Customer Service

Coupon and cash-back services navigate tough economic times for shoppers

Almost 5% of the volume between Black Friday and Cyber Monday runs through the Rakuten platform.
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Francis Scialabba

· 3 min read

During the Great Recession, if shoppers didn’t go to dollar stores—or retailers weren’t going to offer less expensive products—they were on the hunt for deals.

Lehman Brothers filing for bankruptcy ahead of the 2008 holiday shopping season signaled that consumers needed to ease up their spending, which led retailers to slash prices by as much as 80%.

Coupon and cash-back services also grew in popularity around this time. The current economic conditions suggest that this is an environment where those same companies would thrive, but a new retail landscape alongside evolving consumer habits and expectations has created new obstacles.

Cash grab: Rakuten Rewards, for example, saw growth as a result of the 2008 recession, which has continued as e-commerce has grown, its president, Kristen Gall, told Retail Brew. The company’s revenue comes from affiliate network links on its site where members click through the links before shopping at a retailer’s site.

  • Retailers then split a 50% commission to Rakuten on any purchases made.
  • Rakuten has about 17 million members, who Gall said tend to be a high-income, discretionary shopping–oriented demographic, as opposed to coupon clippers and bargain hunters.

“With all of these things that have been happening in the economy, you worry that people are going to stop shopping. And that’s not been the case on our platform,” she said. “We do have shoppers right now that are weathering all of this inflationary pressure. They’re weathering all of the weird things happening in the economy, and they are shopping.”

Gall added Rakuten Rewards saw an acceleration in retailers offering deals and discounting; in fact, almost 5% of the volume between Black Friday and Cyber Monday runs through the Rakuten platform.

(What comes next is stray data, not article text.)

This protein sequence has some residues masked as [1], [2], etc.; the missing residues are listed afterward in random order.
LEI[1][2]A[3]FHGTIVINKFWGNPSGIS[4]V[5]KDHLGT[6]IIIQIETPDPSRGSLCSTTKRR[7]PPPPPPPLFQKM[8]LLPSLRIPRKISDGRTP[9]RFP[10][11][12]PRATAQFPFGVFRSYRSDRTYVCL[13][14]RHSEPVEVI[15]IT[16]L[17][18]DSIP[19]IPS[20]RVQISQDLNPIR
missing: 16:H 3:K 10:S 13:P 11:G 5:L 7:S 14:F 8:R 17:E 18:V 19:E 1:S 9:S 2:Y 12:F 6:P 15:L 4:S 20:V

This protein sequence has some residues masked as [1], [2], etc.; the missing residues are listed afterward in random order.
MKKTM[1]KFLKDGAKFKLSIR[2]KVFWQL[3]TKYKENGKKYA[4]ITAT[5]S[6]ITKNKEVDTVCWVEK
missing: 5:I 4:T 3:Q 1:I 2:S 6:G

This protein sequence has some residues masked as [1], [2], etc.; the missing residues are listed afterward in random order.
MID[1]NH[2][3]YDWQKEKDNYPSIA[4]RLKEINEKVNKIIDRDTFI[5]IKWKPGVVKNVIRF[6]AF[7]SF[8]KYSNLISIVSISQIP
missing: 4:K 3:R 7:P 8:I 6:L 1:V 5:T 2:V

• Additionally, Gall said the company’s average order value has grown steadily over the past three years—in the “high teens”—but declined to offer a specific number.
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“From our perspective, it’s really healthy right now. I say ‘right now’ because this could be something that follows us through the holiday shopping season,” she said. “There’s a possibility that it ends a little bit abruptly in Q1 [2023], given the fact that the economy is still pretty challenged.”

Oh yeah, remember that? Despite consumers on the hunt for bargains, Groupon has struggled this year. For Q3, the company reported $144.39 million in revenue, compared to $214.17 million a year earlier.

To weather the storm, the company is looking at new marketing channels like Snapchat, TikTok, and Pinterest to grow its customer base, Melanie Hellenga, VP of global brand and performance marketing at Groupon, told Retail Brew.

  • She noted that—as opposed to 2008, when consumers were on the hunt for deep discounting—now they’re looking for more quality products or experiences.
  • For merchants, Hellenga said the value proposition for working with Groupon is to acquire new customers (Groupon has 20 million shoppers) and yield management, keeping customers in the door when times aren’t as busy.

“In a cluttered marketplace, we’re really trying to get people to understand our local marketplace and the value proposition around our value that we offer to consumers as well, and bringing those two things together,” she said.

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